Wednesday, 10 February 2016

What a difference a day makes. It started clear, calm, crisp and got progressively hotter as the sun moved higher in the sky, staying that way until the day was seen out with a very spring like feel.

Today was even warm and bright enough to warrant bringing out one of these
Moving through the wetlands towards the narrows, Robins and Wrens sang, marking their territories. Three Stonechats searched for food from the fence lines and two Common Snipe, a Song Thrush and three Meadow Pipits made up the numbers at the start of census. As the end of the wetlands was approached leading to the narrows a very stocky pale looking gull appeared 150 meters or so away above Solfach, the beach. On raising optics to get a closer look at the bird it was now immediately clear that this was a first winter Glaucous Gull, which gave very brief but awesome views as it gained some height and headed south away from the narrows and towards the south end. There have been a few records over the past couple of years of this species, our second largest gull just behind the Greater Black-backed Gull, Arctic and northern European breeder.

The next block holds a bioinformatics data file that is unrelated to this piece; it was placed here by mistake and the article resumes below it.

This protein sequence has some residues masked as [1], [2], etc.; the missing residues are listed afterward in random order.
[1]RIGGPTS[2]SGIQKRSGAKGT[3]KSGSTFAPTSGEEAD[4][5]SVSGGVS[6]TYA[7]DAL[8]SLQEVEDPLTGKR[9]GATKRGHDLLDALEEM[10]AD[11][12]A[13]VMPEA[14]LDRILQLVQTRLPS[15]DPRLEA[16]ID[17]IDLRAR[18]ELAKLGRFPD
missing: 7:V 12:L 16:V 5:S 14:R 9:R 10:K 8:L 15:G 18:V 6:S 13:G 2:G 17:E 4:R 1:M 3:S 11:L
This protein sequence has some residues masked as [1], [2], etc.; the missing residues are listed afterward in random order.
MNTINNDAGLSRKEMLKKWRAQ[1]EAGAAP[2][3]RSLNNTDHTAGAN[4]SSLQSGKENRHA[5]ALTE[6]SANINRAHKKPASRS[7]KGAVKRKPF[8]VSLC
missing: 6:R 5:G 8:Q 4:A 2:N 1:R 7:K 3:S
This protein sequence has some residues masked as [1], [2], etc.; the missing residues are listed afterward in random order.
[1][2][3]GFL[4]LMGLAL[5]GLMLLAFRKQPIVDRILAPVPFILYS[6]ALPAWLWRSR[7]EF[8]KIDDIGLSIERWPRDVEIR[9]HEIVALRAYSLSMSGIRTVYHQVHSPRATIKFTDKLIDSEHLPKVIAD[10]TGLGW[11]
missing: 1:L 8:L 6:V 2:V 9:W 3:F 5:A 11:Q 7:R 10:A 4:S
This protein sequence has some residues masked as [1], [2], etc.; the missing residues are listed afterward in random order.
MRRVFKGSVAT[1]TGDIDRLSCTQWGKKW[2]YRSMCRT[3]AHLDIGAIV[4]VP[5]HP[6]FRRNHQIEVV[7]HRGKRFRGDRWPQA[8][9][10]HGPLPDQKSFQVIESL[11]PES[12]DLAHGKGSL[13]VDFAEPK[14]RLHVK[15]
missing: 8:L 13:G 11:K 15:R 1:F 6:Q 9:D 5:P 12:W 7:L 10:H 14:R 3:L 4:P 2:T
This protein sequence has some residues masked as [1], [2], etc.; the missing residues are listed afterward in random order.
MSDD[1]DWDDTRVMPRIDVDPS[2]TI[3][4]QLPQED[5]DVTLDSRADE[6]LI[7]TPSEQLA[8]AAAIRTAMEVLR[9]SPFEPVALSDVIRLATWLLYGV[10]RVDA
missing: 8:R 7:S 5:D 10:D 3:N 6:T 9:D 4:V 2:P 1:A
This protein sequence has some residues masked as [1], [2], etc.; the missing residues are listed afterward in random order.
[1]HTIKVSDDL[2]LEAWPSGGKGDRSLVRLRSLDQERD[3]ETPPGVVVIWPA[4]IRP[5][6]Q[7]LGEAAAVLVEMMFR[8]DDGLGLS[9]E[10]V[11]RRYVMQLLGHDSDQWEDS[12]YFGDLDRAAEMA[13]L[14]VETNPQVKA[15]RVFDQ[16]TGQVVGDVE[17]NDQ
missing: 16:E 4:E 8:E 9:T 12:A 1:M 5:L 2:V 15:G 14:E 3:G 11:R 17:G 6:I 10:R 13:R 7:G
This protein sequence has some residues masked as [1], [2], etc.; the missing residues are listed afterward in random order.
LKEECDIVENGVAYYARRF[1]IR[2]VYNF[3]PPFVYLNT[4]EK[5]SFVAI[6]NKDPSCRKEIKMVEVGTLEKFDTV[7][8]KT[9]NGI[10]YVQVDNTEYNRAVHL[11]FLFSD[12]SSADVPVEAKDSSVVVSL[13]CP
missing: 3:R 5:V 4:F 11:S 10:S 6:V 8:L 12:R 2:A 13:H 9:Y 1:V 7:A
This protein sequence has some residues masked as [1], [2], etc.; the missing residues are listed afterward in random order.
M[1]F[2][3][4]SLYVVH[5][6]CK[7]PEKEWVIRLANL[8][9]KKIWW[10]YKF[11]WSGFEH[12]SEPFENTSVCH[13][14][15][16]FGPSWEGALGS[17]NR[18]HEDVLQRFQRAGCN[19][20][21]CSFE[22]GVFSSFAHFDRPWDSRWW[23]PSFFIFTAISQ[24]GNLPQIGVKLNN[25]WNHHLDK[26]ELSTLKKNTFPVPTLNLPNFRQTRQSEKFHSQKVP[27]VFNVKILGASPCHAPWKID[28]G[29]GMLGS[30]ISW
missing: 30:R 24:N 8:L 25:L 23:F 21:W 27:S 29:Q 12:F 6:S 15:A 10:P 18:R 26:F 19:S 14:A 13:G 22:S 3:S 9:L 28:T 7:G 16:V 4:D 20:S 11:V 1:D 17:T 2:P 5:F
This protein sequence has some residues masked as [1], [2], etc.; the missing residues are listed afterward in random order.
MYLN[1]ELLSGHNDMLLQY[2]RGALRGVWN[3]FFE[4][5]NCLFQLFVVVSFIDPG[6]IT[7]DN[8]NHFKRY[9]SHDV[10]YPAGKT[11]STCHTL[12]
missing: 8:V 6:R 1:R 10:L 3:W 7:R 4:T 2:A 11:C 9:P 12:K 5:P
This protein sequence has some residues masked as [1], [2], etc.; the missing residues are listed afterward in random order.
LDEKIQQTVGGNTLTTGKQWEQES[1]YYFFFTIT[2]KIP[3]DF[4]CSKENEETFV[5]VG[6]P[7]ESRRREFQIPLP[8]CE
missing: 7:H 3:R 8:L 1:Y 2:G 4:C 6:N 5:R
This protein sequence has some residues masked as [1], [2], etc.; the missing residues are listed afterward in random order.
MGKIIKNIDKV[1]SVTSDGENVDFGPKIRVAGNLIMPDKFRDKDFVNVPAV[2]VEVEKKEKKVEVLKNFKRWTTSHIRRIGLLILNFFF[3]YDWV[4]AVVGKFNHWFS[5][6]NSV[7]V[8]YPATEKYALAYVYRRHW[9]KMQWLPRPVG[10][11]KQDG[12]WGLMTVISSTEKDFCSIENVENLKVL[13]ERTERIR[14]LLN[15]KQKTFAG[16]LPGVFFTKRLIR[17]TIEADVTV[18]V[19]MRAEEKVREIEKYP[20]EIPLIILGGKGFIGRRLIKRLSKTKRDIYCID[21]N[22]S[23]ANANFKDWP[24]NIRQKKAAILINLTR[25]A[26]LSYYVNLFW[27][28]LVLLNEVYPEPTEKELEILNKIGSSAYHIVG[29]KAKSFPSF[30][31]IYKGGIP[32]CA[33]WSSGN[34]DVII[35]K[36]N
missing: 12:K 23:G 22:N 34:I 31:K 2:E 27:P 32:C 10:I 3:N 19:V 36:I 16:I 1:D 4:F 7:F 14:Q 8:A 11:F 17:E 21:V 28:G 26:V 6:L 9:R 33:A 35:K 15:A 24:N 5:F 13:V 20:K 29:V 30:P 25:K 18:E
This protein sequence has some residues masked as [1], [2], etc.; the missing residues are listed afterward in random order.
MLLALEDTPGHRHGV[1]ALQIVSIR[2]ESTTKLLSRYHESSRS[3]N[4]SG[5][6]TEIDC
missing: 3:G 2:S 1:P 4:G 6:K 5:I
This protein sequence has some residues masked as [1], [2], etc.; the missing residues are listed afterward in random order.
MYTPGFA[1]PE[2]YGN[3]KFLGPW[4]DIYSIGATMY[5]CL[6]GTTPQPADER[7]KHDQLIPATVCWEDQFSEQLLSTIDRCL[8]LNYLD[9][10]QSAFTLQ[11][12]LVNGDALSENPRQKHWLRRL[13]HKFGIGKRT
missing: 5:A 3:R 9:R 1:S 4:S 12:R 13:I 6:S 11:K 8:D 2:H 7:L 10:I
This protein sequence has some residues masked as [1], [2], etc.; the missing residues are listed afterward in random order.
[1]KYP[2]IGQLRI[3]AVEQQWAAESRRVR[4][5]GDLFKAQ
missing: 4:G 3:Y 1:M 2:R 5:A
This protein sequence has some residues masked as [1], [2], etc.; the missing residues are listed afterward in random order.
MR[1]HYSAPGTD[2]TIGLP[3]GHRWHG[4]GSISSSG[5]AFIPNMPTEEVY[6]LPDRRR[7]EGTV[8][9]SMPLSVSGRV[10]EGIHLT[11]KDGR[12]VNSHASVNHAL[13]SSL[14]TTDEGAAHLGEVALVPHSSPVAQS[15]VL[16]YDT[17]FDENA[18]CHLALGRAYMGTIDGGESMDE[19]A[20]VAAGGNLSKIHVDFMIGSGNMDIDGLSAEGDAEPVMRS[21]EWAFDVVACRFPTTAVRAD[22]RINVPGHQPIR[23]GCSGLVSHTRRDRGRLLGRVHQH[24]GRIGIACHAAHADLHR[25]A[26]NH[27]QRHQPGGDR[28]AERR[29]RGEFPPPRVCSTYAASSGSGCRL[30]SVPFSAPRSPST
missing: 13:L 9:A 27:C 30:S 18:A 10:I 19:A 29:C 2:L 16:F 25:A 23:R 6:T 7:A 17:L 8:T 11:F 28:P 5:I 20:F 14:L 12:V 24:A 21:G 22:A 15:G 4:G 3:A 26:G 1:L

On the narrows the usual large flock of Oystercatchers and Curlews was present along with seven Redshank, 18 Turnstones, three Shelduck, two Mallards, three Shags, ten Rock Pipits, two Pied Wagtails and 66 Grey Seals, some of which had been pushed up on the grass above the normal haul out by the high tide. An extra surprise was a female or immature Merlin which whizzed across the narrows skimming the low walls and banks as it headed northwards.

The south end was rather quiet in comparison with only a handful of Oystercatchers, Grey Seals, Rock Pipits, two Choughs, four passing Black-headed Gulls and an adult Common Gull to bolster the numbers. However an adult Peregrine poised on one of the banks just south of the lighthouse was a welcome sight. Sadly no sign of the Glaucous Gull though.

Although very little else was seen over the rest of the island, a male Sparrowhawk working its way through the gorse on the side of the mountain, a loan Woodpigeon, two Goldcrests and a Blue Tit, it was a pleasure to watch four Ravens displaying over the northern end of the mountain most of the day, occasional being harassed by a resident Peregrine. Signs of the approaching season of these early breeders.

474 Guillemots, a single Razorbill, two Kittiwakes and two Harbour Porpoises were spotted off the west coast.

Although the day felt very spring like it was quite a surprise to see a Painted Lady flit across one of the gardens and settle on some of the hedgerows before moving off and disappearing althogether. Very early migrant or an individual woken out of hibernation by the warmth the day brought?

No comments:

Post a Comment